Scholars Strategy Network's No Jargon

Updated 12 days ago

Read more

No Jargon, the Scholars Strategy Network’s weekly podcast, presents interviews with top university scholars on the politics, policy problems, and social issues facing the nation. Powerful research, intriguing perspectives -- and no jargon. Find show notes and plain-language research briefs on hundreds of topics at www.scholarsstrategynetwork.org/nojargon.

Rank #1: Episode 29: Part 1. What Made America Great

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Professor Paul Pierson presents the forgotten history of American prosperity: how public and private sectors worked together for economic growth and social progress. This mixed economy increased life spans, built infrastructure, and spurred innovation.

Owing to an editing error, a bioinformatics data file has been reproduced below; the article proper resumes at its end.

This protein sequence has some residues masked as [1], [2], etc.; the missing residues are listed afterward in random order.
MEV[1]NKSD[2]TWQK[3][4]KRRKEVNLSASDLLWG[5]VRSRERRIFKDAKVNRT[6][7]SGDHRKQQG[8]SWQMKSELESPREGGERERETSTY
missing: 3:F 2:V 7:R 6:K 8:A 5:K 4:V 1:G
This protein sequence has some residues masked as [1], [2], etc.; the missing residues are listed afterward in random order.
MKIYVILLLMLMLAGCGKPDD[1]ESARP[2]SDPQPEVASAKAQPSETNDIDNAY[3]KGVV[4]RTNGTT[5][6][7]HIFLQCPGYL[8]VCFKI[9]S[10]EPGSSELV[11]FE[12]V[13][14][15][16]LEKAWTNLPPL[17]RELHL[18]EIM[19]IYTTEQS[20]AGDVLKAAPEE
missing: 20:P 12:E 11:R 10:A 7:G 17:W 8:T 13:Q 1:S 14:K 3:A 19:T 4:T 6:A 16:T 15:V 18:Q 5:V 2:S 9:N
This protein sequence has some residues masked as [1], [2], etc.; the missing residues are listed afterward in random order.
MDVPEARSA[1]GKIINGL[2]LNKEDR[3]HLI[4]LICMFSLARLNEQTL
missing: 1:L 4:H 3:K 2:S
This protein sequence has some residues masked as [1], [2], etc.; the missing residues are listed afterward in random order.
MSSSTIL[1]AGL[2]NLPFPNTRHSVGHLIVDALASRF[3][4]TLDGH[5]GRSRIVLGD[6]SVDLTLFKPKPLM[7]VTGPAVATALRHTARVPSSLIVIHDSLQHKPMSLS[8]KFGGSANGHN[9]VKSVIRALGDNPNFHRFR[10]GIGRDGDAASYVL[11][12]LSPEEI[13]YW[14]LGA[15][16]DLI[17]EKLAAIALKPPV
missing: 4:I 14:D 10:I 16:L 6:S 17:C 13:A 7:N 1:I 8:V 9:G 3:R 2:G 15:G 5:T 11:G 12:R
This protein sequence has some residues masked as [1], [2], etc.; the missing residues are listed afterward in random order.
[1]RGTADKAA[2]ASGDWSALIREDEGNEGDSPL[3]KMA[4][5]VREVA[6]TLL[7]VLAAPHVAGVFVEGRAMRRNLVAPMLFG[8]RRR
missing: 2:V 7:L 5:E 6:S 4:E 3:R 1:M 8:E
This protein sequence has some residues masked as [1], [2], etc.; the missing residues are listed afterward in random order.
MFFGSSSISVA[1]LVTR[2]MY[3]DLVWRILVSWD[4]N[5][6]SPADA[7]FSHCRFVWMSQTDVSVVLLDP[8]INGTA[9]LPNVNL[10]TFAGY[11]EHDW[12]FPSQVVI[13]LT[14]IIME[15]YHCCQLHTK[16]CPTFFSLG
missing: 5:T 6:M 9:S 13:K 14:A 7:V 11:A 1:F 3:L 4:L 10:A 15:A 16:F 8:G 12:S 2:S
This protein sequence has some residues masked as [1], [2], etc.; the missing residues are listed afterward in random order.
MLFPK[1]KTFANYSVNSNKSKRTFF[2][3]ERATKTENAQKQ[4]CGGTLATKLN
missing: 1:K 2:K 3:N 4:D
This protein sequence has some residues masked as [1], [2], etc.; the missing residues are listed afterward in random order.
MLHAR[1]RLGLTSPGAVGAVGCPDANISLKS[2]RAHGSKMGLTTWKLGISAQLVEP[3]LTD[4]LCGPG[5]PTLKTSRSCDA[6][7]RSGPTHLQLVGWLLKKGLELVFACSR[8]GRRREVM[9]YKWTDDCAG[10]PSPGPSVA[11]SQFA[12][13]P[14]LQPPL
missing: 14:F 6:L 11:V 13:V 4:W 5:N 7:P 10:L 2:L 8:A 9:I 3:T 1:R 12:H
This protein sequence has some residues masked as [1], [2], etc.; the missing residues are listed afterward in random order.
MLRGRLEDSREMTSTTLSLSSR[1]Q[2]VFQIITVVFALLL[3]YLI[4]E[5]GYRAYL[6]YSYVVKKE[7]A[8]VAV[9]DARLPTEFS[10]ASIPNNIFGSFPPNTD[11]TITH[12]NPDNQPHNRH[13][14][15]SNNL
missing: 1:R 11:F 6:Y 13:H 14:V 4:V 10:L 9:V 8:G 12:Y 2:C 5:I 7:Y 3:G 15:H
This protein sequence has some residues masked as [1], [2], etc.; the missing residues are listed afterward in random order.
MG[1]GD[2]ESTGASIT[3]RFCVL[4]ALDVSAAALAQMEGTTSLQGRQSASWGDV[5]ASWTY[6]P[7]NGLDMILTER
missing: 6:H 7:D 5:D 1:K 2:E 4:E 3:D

Apr 19 2016
26 mins
Play

Rank #2: Episode 126: Checking the President

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The Founding Fathers made sure to put checks in place that would prevent a president from becoming a king. But Professor Larry Jacobs explains that when it comes to foreign policy, the president goes largely unchecked. Next, Professor Frances Lee outlines the ways Congress has rebuked presidential power, even under the current administration. And finally, Professor Keith Whittington takes us to the courts, which have been skeptical of many of President Trump’s executive orders.

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Apr 25 2018
31 mins
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Rank #3: Archive Episode 71: Violence in Resistance